No. Twice as much heat released in a volume of gas of the same mass more or less. Greater warming of the cooler surrounding gases. I think. It’s not as simple. Read down the climate dialogue post for a possible explanation by Carl Mears (zone of subsaturated air in rapidly convecting areas limiting how close to moist adiabat the lapse rate can get).

      • billc, the heat is created and released at the nearly the same temperatures. The convective triggering potential is not changed by CO2 and the temperature of condensation is not changed by CO2. If the tropical oceans are not warming there is not going to be a tropical troposphere hot spot.

      • So, does a thunderstorm have a moist audioerotic volt lapse?
        =======================

      • captain – “If the tropical oceans are not warming there is not going to be a tropical troposphere hot spot”

        ‘course not, ‘snot wot I said.

        kim –

        I think they call it MArVoLs or somthing like that.

      • billc, “‘course not, ‘snot wot I said.”

        Well, since the tropical oceans have an upper temperature limited set by the convective triggering potential, why would the illustrious climate science community believe there would be a tropical troposphere hot spot? Since CO2 is not changing the mass of the atmosphere, the properties of water and nearly has zero radiant impact below the atmospheric boundary layer, I think it is an excellent point to point to that particular faux pas, theoretically speaking of course.

      • captain, the uncertainty would be in the discovery of the convective limit I guess.

      • billc – nice to have someone to kibitz with :) My scenario wasn’t twice as much heat into the same number of moles of gas. It was twice the moles at the same temperature. How can a fixed wavelength IR, as determined by CO2, impart a higher temp to water? Twice the IR would excite twice the moles, but at same temp.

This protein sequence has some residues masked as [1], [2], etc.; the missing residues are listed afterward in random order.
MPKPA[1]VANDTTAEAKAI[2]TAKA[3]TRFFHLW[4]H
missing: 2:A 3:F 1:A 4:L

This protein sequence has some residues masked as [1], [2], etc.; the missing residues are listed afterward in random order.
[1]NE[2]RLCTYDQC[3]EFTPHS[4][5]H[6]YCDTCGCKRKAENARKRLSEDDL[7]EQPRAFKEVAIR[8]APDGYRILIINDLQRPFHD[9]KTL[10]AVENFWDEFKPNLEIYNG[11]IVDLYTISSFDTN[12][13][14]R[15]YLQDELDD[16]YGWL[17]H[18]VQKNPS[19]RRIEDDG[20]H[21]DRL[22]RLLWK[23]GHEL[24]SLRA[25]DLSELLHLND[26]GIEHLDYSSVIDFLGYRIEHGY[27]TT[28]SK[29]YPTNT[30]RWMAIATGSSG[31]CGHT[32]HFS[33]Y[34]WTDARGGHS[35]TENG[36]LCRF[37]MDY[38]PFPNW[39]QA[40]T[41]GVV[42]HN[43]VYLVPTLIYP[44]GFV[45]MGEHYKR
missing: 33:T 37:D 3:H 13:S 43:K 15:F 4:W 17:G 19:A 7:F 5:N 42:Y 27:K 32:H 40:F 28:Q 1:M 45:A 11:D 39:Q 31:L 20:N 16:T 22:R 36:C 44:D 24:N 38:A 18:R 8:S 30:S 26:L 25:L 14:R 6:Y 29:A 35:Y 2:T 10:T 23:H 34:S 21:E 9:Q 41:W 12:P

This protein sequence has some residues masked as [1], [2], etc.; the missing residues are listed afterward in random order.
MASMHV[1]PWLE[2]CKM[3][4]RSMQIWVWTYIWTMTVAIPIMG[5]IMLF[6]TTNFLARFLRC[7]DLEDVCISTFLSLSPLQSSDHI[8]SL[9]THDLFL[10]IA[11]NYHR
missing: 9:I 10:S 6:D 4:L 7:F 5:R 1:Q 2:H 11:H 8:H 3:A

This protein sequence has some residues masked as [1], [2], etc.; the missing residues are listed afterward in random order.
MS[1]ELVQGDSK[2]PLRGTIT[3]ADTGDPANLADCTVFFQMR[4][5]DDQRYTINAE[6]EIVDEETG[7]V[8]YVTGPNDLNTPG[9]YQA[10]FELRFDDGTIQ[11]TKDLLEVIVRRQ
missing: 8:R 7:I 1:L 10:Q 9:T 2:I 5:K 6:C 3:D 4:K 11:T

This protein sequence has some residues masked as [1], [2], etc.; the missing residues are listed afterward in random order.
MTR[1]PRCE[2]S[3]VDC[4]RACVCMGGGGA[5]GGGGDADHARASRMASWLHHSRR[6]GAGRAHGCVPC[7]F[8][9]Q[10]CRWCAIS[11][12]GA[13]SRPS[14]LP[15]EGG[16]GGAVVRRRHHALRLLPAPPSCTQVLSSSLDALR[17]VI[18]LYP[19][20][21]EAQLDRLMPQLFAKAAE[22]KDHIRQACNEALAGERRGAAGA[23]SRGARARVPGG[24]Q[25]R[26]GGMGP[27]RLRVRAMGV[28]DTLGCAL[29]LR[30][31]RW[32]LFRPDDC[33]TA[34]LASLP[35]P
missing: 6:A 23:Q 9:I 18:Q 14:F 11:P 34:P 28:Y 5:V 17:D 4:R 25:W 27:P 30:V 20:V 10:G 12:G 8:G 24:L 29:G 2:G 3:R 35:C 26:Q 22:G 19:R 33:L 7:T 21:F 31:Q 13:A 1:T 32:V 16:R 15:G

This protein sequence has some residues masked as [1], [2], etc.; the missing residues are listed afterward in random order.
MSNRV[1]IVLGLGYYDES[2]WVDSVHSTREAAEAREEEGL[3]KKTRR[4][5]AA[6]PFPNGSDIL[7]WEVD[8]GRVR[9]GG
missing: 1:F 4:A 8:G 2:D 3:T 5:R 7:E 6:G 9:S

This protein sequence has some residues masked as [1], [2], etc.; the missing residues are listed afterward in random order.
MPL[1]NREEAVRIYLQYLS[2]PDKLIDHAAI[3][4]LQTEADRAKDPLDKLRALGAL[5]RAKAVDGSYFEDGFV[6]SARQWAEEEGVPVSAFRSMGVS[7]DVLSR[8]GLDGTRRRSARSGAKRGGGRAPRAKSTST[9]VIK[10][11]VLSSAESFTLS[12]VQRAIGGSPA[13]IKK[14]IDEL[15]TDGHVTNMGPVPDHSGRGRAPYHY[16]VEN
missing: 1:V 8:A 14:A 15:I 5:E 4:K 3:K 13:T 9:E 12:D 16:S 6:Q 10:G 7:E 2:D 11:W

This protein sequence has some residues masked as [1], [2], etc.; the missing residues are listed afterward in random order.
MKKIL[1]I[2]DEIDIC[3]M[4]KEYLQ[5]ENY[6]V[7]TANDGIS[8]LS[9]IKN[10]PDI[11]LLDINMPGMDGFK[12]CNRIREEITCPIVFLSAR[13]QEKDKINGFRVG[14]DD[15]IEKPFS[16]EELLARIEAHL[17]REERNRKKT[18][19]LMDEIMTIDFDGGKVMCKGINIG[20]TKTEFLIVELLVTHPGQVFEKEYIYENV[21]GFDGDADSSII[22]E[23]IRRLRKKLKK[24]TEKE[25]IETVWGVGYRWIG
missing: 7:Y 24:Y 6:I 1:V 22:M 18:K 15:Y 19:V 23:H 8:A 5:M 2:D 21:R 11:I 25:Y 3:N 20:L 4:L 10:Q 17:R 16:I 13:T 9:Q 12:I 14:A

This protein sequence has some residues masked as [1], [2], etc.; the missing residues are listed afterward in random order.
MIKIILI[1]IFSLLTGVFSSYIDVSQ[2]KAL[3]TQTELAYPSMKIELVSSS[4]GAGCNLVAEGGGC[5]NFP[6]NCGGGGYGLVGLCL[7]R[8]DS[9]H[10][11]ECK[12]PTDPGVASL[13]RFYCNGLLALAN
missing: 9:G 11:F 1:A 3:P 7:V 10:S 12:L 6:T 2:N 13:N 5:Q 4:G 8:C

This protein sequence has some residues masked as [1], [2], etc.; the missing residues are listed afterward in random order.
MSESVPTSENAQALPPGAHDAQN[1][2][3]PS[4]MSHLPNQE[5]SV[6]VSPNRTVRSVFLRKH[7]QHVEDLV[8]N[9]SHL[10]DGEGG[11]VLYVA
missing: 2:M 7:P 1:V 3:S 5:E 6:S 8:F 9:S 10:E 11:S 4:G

• Maybe not exact same temp, but certainly not proportional to the number of IR photons.

      • Jim2, your brain has been instantaneously vaporized.

        That canard about the IR boiling off the surface layer is classic denialist talking point FUD, apparently started by the lobbyist S.Fred Singer at a workshop in 2005.

      • WHT – we have a molecule that radiates at specified frequencies and a phase change that occurs at a constant temperature, given that the sea is at … well … sea level. What’s your take on it? Or do you just want to attack me some more?

      • billc, “captain, the uncertainty would be in the discovery of the convective limit I guess.”

        More the latent+sensible loss per Wm-2 of additional forcing. In the tropics you are adding about 6.2 Wm-2 per degree increase in 29 C SST and losing ~4.9 Wm-2 in latent for that one degree plus sensible and some radiant, it is going to take a lot of atmospheric forcing. With the air near saturation anyway, there would be no surface water vapor feedback to speak of and little CO2 forcing impact at the surface. So solar forcing and cloud feedback controls the tropical SST not CO2 forcing. So if you don’t get anymore water vapor, no hot spot.

      • The mouthpiece Fred Singer was the guy that spoonfed skeptics the stupid idea that infrared radiation can not heat water.

      • This is one of the Webster’s all time favorite charts.

        The stratosphere is just so sensitive it amplifies the least little ole thing like volcanic aerosols and ENSO but when it comes to the pause, even the stratosphere paused, almost like it was approaching a limit of some sort. Using the “pause” for a baseline will throw him for a loop, but you can just see what might be a tropical troposphere warm spot during the time that the tropical oceans were actually warming following those rude volcanoes. The Super El Nino messed thing up a bit, but Steve Schwartz using a simple two box model estimates that it takes about 8 years for the ocean/atmosphere mixing layer to equalize following a perturbation. Dr. Schwartz figures the bulk of the oceans take about 500 years to settle, even though the oceans are according to Webster, “about as conductive as copper.”. Of course Webster was talking about turbulent mixing, not actual conduction or diffusion.

        Webster never did explain why that nasty e^(tau/RC) shape appears in the stratosphere curve. http://www.ecd.bnl.gov/steve/schwartz.html

        Of course Schwartz was totally debunked by GCM with 95% certainty of something or other.

      • Cappy, You are spewing spew.

        You haven’t the slightest idea of how diffusion works.

        A diffusivity of D=1 cm^2/sec (which is close to the diffusivity of copper) will move heat on the order of L= sqrt(D*time) after a given time.

        So 500 years is
        sqrt(1*500*365*24*60*60)/100= 1256 meters.

        How much after 8 years?